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Analytical Chemistry

Single-Molecule Imaging Breaks Concentration Barrier

Fluorescence method now works at biologically relevant concentrations

by Celia Henry Arnaud
September 17, 2012 | A version of this story appeared in Volume 90, Issue 38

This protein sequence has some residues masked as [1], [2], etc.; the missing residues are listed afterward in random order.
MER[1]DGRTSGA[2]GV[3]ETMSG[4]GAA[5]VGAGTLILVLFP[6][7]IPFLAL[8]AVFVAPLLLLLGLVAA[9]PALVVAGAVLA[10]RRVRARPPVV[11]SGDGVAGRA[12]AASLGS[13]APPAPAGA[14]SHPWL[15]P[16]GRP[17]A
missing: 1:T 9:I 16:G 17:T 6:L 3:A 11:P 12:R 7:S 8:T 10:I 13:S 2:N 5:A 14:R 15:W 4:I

A new fluorescence method extends the concentration range of single-molecule imaging, enabling the technique to now work at physiologically relevant concentrations, Antoine M. van Oijen of the University of Groningen, Johannes C. Walter of Harvard Medical School, and coworkers report (Nat. Methods, DOI: 10.1038/nmeth.2174). The method combines photoswitchable fluorescent labels with total internal reflection microscopy, which restricts illumination to a thin layer at a glass-water interface. The combination works at micro­molar concentrations, whereas other single-molecule imaging methods are limited to nanomolar concentrations. The researchers first label a protein of interest with a photoswitchable protein and allow it to interact with an immobilized substrate. They then illuminate the protein with a wavelength of light that switches the label from one fluorescent form to another. After a few hundred milli-seconds, during which unbound proteins diffuse away, they excite the bound proteins with another wavelength and image the resulting fluorescence. To demonstrate the technique, the researchers tagged and imaged flap endonuclease, a protein involved in stitching together the discontinuous lagging strand of DNA during replication. The results suggest that origins of replication are closer together and more frequent than had been measured with other methods.


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